Irish Times columnist, John Waters, is ranting today about the ‘ideological corruption’ of the Irish media regarding the David Norris controversy.
There are some very interesting comments on the article. This one, by ‘Adam’, is worth reproducing in full.
John, since this story originated with a blogger, I was hoping you were going to write an article retracting your view that blogs and bloggers are stupid. Who am I kidding?
As regards the comparisons with bishops, there is of course a large difference between a misguided appeal for clemency for a convicted abuser and the attempt to cover-up abuse so that an abuser may escape prosecution. That is why bishops are more harshly treated by the media, and rightly so. That doesn’t make Norris right, but the comparison with the behaviour of bishops is incorrect.
And John, you’re not immune to media bias yourself. You tried in your article last week to portray the Church as some sort of doddering old victim of the liberal media (and indeed you’ve portrayed the Pope – who’s a great chap altogether – as a victim in previous articles) when, of course, that is not the truth at all.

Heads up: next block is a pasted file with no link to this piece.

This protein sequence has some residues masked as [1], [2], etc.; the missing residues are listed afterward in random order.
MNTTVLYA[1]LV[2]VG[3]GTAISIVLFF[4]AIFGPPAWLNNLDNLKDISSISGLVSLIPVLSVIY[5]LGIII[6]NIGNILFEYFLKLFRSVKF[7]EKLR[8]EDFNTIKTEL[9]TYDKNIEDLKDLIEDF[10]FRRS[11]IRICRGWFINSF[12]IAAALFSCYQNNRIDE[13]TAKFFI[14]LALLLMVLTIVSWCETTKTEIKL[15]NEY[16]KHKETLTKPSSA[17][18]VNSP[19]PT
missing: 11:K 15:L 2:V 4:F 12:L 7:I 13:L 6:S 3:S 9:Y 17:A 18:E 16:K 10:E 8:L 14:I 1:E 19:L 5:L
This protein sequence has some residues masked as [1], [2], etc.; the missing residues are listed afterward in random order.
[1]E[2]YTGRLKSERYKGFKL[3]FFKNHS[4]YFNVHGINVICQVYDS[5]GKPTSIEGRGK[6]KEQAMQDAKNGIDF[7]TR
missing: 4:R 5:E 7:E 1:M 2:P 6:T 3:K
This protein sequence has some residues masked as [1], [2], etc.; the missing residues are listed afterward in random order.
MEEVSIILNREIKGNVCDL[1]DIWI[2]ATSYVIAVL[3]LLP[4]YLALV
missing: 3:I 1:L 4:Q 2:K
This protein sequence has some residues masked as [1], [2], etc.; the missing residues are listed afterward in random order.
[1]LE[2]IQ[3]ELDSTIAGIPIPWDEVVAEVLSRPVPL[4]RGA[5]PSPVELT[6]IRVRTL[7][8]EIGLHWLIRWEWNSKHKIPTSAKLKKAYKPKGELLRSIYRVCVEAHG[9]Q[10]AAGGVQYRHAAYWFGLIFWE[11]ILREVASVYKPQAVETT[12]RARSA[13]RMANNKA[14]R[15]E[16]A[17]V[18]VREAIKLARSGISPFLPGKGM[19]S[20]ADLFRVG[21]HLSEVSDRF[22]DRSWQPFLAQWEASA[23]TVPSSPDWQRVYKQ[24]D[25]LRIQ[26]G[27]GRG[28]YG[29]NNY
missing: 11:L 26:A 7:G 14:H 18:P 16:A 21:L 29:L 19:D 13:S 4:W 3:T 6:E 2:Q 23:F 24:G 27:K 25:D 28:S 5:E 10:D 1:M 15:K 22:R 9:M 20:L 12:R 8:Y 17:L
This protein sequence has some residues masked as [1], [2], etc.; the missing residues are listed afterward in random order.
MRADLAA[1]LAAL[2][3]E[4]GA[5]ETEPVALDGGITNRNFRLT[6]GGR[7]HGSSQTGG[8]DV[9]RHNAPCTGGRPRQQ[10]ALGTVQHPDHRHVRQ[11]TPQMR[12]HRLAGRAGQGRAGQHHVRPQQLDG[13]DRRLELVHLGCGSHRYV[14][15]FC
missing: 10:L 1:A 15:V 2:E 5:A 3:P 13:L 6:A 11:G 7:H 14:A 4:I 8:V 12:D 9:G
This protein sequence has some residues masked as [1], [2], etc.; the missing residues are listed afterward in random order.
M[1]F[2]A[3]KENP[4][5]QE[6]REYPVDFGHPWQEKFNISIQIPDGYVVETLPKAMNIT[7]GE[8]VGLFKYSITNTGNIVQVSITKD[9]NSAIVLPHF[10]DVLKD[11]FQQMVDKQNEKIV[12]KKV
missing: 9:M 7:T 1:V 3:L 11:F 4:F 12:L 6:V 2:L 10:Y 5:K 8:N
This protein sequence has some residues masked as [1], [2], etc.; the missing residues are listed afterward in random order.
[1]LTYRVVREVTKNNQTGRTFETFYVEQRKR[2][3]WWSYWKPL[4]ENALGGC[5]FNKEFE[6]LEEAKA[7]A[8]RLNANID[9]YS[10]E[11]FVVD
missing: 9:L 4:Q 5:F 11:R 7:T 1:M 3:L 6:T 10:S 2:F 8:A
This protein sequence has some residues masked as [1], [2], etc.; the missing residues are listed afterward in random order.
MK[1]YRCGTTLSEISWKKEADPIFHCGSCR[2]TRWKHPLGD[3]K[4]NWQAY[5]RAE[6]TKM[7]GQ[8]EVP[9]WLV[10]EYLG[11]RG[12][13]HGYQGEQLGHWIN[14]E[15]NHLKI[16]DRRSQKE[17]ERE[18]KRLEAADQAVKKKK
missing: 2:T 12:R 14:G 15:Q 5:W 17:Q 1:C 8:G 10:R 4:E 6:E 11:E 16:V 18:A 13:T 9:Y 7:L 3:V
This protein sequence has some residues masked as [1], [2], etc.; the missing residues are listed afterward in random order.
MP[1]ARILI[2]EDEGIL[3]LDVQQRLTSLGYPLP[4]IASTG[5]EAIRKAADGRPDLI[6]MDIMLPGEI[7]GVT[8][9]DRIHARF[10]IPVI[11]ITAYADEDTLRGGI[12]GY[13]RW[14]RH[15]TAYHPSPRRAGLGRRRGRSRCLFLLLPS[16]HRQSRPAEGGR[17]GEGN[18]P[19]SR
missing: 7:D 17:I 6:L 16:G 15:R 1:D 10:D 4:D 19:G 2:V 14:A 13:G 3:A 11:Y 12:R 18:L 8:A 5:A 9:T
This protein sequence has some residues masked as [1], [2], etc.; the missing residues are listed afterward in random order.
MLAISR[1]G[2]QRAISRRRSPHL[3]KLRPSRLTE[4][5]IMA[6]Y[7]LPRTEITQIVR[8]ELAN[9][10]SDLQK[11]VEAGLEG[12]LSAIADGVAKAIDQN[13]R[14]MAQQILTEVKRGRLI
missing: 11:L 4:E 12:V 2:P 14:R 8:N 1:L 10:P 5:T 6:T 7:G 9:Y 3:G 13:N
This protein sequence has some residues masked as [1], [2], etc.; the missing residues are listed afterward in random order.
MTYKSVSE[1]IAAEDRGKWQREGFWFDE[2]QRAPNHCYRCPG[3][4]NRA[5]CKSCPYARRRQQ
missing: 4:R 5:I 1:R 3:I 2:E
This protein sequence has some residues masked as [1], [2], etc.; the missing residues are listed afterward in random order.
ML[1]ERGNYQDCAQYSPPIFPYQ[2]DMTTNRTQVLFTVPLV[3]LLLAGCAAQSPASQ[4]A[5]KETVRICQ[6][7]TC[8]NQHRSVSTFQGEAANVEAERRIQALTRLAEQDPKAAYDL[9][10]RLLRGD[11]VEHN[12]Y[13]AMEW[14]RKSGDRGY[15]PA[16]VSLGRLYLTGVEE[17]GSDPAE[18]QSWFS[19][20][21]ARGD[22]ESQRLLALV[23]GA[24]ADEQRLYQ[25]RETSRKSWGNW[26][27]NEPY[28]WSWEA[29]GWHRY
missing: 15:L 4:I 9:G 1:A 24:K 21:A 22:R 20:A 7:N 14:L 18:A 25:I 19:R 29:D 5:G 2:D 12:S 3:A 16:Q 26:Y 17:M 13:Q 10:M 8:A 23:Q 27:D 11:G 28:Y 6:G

You see the church overall as a hero, as a “good guy”, so you are inclined to give it the benefit of the doubt. This is exactly what is happening on the other side of the political divide. People see Norris as a “good guy” and they are inclined to give him the benefit of the doubt.
Is it right? No, of course not.
But, it’s like the way your fingers twitch instinctively for the words “aggressive” or “militant” when you write “secularist” or “atheist” when you really just mean someone who is is an outspoken advocate for both. You would never use the words to describe the Pope, even though in context he’s just as “aggressive” or “militant”, because your bias weighs heavily on your fingers.
You cannot seriously call for fair mindedness in journalism when you, only last week, called members of the Labour party “atheist ayatollahs”!?
You wrote an article once about Atheist Ireland where you claimed that if two of your friends were given half an hour and a microphone the would change the minds of almost every atheist in the room (without ever explaining what those friends would actually say). Only a person who was a slave to their own bias could make such a claim. Incidentally, Richard Dawkins in The God Delusion bemoans the fact that his entire book will not change the minds of but a relatively few religious people who read it, and your fingers will still twitch for the word “arrogant” when you write about him.
In short, John, there is a degree of truth about this article, but you certainly aren’t the one to be casting stones.